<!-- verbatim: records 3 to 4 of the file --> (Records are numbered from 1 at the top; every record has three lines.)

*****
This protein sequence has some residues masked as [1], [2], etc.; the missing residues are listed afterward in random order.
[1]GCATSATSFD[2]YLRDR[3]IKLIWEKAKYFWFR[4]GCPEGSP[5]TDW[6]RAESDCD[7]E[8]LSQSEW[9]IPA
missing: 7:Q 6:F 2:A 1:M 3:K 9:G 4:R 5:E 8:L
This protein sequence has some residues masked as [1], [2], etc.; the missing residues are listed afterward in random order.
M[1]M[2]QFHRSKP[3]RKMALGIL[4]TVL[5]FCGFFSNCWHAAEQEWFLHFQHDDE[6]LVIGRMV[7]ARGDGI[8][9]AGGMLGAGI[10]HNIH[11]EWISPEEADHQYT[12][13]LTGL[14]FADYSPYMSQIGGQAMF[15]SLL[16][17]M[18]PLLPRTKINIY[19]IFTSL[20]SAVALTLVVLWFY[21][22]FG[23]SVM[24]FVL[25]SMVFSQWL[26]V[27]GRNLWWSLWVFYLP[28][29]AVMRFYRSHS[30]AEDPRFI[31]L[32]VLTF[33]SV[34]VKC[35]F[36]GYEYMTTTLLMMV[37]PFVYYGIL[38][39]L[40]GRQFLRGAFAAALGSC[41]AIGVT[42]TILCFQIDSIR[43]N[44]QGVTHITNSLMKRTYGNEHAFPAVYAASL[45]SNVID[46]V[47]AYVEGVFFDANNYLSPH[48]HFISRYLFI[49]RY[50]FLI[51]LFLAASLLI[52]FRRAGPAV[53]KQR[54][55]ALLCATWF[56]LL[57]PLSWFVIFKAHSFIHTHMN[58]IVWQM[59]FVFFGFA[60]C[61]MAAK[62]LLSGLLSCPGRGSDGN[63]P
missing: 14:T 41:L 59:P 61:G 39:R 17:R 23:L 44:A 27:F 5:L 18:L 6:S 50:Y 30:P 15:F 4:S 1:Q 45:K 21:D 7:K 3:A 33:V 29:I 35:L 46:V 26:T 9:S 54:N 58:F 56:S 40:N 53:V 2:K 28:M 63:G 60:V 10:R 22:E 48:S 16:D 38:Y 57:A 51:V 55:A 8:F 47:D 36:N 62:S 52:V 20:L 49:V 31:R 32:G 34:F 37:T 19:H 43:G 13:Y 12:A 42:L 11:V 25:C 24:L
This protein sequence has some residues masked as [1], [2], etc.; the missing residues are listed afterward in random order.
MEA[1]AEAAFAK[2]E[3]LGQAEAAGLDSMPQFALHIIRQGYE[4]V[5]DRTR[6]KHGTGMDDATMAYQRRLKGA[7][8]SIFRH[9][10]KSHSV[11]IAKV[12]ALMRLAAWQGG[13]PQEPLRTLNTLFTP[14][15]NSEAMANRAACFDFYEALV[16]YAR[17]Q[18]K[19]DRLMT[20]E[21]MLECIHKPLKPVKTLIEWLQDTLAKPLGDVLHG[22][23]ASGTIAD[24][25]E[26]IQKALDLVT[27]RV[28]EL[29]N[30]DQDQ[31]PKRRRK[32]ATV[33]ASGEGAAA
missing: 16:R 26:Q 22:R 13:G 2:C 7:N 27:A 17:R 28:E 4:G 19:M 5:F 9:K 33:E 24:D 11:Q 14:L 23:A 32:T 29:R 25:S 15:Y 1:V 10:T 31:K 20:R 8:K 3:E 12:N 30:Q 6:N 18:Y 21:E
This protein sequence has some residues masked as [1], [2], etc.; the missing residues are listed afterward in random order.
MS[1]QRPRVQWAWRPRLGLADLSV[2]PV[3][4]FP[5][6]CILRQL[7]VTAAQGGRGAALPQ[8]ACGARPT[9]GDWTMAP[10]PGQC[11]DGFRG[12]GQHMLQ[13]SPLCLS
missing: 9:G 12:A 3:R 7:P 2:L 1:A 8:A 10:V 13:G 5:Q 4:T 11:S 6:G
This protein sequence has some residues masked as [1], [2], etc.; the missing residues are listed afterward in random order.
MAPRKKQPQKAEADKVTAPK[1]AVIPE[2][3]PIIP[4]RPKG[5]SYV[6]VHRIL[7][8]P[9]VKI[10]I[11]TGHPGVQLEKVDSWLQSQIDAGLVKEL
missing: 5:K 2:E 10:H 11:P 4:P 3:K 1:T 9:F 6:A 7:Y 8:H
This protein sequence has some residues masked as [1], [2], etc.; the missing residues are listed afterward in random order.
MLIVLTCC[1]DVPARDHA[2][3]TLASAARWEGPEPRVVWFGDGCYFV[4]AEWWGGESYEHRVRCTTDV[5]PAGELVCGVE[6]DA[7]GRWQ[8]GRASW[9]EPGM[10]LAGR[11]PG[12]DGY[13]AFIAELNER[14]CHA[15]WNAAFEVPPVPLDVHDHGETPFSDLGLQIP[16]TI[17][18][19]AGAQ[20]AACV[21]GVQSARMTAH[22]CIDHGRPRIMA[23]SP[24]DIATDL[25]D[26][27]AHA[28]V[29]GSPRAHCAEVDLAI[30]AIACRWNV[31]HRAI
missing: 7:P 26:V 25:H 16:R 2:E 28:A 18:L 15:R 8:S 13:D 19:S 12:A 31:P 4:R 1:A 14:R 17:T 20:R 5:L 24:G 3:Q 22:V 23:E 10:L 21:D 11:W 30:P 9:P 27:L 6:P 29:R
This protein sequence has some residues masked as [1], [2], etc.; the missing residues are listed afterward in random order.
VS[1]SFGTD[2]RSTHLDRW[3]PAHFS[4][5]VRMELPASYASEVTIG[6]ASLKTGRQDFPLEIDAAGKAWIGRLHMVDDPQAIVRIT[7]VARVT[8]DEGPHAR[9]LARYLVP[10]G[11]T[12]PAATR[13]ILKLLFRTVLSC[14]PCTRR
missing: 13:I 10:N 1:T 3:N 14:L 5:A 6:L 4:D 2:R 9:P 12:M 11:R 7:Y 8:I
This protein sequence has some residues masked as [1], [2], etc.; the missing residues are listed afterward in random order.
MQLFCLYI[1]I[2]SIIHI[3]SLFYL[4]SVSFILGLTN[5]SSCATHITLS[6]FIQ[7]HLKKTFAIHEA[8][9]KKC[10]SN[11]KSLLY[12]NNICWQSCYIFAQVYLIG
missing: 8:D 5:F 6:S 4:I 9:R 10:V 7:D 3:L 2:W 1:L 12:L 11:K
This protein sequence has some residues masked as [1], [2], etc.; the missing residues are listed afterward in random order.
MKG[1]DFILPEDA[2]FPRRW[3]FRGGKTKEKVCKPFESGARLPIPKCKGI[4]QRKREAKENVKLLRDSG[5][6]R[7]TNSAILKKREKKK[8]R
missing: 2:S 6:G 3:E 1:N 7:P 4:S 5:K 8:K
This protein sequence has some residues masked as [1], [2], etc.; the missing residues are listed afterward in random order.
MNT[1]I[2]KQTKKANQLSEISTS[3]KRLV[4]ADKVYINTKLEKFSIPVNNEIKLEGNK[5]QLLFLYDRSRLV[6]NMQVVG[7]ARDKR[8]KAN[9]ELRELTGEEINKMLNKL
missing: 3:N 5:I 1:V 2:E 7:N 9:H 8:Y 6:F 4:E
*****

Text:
This protein sequence has some residues masked as [1], [2], etc.; the missing residues are listed afterward in random order.
MEA[1]AEAAFAK[2]E[3]LGQAEAAGLDSMPQFALHIIRQGYE[4]V[5]DRTR[6]KHGTGMDDATMAYQRRLKGA[7][8]SIFRH[9][10]KSHSV[11]IAKV[12]ALMRLAAWQGG[13]PQEPLRTLNTLFTP[14][15]NSEAMANRAACFDFYEALV[16]YAR[17]Q[18]K[19]DRLMT[20]E[21]MLECIHKPLKPVKTLIEWLQDTLAKPLGDVLHG[22][23]ASGTIAD[24][25]E[26]IQKALDLVT[27]RV[28]EL[29]N[30]DQDQ[31]PKRRRK[32]ATV[33]ASGEGAAA
missing: 16:R 26:Q 22:R 13:G 2:C 7:N 27:A 17:R 28:E 4:G 19:M 5:F 9:K 33:E 24:D 11:Q 14:L 23:A 32:T 29:R 25:S 15:Y 1:V 10:T 31:K 20:R 8:K 3:E 12:N 30:Q 6:N 18:Y 21:E
This protein sequence has some residues masked as [1], [2], etc.; the missing residues are listed afterward in random order.
MS[1]QRPRVQWAWRPRLGLADLSV[2]PV[3][4]FP[5][6]CILRQL[7]VTAAQGGRGAALPQ[8]ACGARPT[9]GDWTMAP[10]PGQC[11]DGFRG[12]GQHMLQ[13]SPLCLS
missing: 9:G 12:A 3:R 7:P 2:L 1:A 8:A 10:V 13:G 5:Q 4:T 11:S 6:G